A medley of the opening and closing numbers from the then-current Broadway hit Hair, 1969’s “Aquarius/Let the Sunshine In (The Flesh Failures)” fits the 5th Dimension’s template of uplifting, melodically complex pop. The countercultural touchstone gave the group a hint of street cred, while the lead vocal in the coda by Billy Davis Jr. called back to their soulful roots.
“Aquarius” introduced a slightly more socially conscious version of the 5th Dimension, reflecting current trends in soul and pop music as a whole. After leaving Soul City for Bell Records in 1970, the quintet’s first single on its new label was “The Declaration,” a sung version of the Declaration of Independence drawn from the musical Bread, Beans & Things.
“The Declaration” was a bold move, but also their lowest-charting single yet, stalling at #64. Its B-side, a medley of Sam Cooke’s “A Change is Gonna Come” and the Rascals’ “People Gotta Be Free,” made a similar political point but with catchier melodies, ultimately becoming more familiar than its A-side.
It wasn’t long, however, before the 5th Dimension restored themselves to the Top 40, thanks to the surprisingly funky “Puppet Man” (co-written by Neil Sedaka, as was their earlier hit “Working on a Groovy Thing”) and a gospel-influenced run through Nyro’s “Save the Country.”
Despite these overtures toward diving into a deeper soul sound, however, the 5th Dimension ultimately embraced their easy listening side. The definitive switch occurred with Burt Bacharach & Hal David’s “One Less Bell to Answer” in 1970. The decidedly mature ballad soared up to #2 on the pop charts, their highest-charting single (and only Top 20 entry) since Nyro’s “Wedding Bell Blues” hit #1 the previous year.
Not only did “One Less Bell to Answer” firmly position the group as an easy listening act, it also transformed the egalitarian quintet into a lineup fronted primarily by Marilyn McCoo.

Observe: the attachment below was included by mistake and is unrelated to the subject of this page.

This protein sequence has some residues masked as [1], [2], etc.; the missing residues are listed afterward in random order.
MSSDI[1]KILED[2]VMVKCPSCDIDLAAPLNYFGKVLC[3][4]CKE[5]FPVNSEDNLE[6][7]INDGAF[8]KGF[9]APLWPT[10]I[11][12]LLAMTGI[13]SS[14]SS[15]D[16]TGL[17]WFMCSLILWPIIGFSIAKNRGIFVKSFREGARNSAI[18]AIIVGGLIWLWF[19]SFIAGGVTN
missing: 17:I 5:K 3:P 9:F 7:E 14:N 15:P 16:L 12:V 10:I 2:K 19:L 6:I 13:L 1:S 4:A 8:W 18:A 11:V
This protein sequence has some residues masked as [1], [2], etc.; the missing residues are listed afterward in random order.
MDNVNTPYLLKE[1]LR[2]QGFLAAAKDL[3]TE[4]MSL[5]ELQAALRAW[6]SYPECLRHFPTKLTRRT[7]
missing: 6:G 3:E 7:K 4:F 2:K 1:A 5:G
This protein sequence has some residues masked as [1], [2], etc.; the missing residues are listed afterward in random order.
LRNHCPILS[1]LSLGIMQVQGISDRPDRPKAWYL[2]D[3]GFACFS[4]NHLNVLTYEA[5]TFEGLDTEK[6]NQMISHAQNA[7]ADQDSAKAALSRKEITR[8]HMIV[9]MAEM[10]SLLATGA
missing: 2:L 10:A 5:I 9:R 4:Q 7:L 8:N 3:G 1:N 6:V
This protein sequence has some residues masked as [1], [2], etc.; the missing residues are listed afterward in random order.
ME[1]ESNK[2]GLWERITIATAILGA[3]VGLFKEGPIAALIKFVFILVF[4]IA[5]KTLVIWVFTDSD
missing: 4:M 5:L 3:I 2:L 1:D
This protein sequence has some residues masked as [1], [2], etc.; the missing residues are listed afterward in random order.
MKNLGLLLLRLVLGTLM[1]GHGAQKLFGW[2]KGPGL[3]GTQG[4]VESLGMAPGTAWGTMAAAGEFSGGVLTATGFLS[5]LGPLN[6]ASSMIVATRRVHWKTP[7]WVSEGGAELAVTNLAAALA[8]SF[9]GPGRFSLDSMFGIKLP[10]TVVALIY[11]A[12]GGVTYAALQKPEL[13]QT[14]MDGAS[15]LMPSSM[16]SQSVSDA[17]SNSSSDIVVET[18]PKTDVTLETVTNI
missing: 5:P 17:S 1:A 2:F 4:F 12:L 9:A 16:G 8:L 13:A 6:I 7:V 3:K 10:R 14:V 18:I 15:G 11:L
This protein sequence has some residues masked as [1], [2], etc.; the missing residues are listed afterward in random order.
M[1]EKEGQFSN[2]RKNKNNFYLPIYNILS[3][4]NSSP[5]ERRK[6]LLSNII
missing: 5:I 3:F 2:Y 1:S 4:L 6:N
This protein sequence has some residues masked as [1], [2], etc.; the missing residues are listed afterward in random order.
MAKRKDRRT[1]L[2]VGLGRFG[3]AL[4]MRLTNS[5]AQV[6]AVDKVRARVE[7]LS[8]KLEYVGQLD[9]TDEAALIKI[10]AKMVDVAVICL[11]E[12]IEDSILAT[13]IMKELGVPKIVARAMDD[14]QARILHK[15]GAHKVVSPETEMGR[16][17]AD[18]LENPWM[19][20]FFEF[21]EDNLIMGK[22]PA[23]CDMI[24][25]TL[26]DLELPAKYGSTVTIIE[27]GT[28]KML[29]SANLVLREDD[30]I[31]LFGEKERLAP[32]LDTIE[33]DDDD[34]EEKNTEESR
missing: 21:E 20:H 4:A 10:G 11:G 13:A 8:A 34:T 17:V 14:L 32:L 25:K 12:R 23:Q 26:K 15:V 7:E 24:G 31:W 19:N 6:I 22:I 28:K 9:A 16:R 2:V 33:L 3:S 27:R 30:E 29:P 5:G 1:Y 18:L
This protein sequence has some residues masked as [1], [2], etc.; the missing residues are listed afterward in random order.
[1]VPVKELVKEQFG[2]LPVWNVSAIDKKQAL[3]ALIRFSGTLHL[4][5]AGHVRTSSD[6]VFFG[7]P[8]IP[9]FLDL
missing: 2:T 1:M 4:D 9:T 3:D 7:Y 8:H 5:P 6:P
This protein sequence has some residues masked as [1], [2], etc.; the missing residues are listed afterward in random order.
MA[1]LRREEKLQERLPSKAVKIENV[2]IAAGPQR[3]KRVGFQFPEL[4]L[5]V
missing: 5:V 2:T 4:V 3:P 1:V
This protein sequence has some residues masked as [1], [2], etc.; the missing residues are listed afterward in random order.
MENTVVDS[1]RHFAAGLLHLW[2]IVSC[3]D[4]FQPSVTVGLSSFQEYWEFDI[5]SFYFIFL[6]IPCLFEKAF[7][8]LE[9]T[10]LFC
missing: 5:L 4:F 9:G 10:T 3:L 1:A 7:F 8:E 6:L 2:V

While the 5th Dimension’s earlier hits relied on the restlessly elaborate compositions of Webb and Nyro, 1971 to 1975 found them treading a narrow sonic path of samey torch songs, deemphasizing their trademark elaborate harmonies and sunny dispositions. Despite sharing little with their classic sound, however, 1972’s delicately yearning “(Last Night) I Didn’t Get to Sleep at All” stands out as the 5th Dimension’s last great single.
After one more dip into the Top 10 (“If I Could Reach You”), the once-mighty quintet began its inevitable decline down the charts. The last few tracks of The Complete Soul City/Bell Singles find the 5th Dimension once again returning to a contemporary soul sound, albeit very different in the decade since their days as the Versatiles. The energetic tempos of 1973’s “Flashback” and 1974’s “Harlem” weren’t quite enough to rejuvenate their careers, however: the former was their lowest-charting single ever, and the latter missed the Hot 100 completely.
In 1975, married couple Marilyn McCoo and Billy Davis Jr. left to launch a career as a duo, earning a #1 hit of their own with “You Don’t Have to Be a Star (To Be in My Show)” two years later.
The Complete Soul City/Bell Singles ends with the original quintet’s last single — aptly enough, the divorce song “No Love in the Room.” The 5th Dimension carried on, but apart from a rival version of “Love Hangover” (a battle which Diana Ross won), recorded little of note after McCoo and Davis’s departure.
The 1975 end date for The Complete Soul City/Bell Singles ensures that it contains all the 5th Dimension most pop fans could want or need — perhaps more than enough, depending on one’s tolerance for the featherweight ballads that make up the bulk of Disc 3.
While the 5th Dimension have long derided as a symbol of kitsch culture, this compilation makes a convincing case for the quintet as far more interesting, varied, and versatile (so to speak) than their cheery, immaculate exterior might suggest. Even in an era of pop music marked by restless innovation, the 5th Dimension stands out for their ambitious arrangements and unusual song structures. Instead of drawing attention to this risk-tasking, however, the quintet’s talent was their ability to make it sound as breezy and light as a hot-air balloon.
Get your copy of The 5th Dimension’s The Complete Soul City/Bell Singles 1966-1975 at Real Gone Music’s online shop.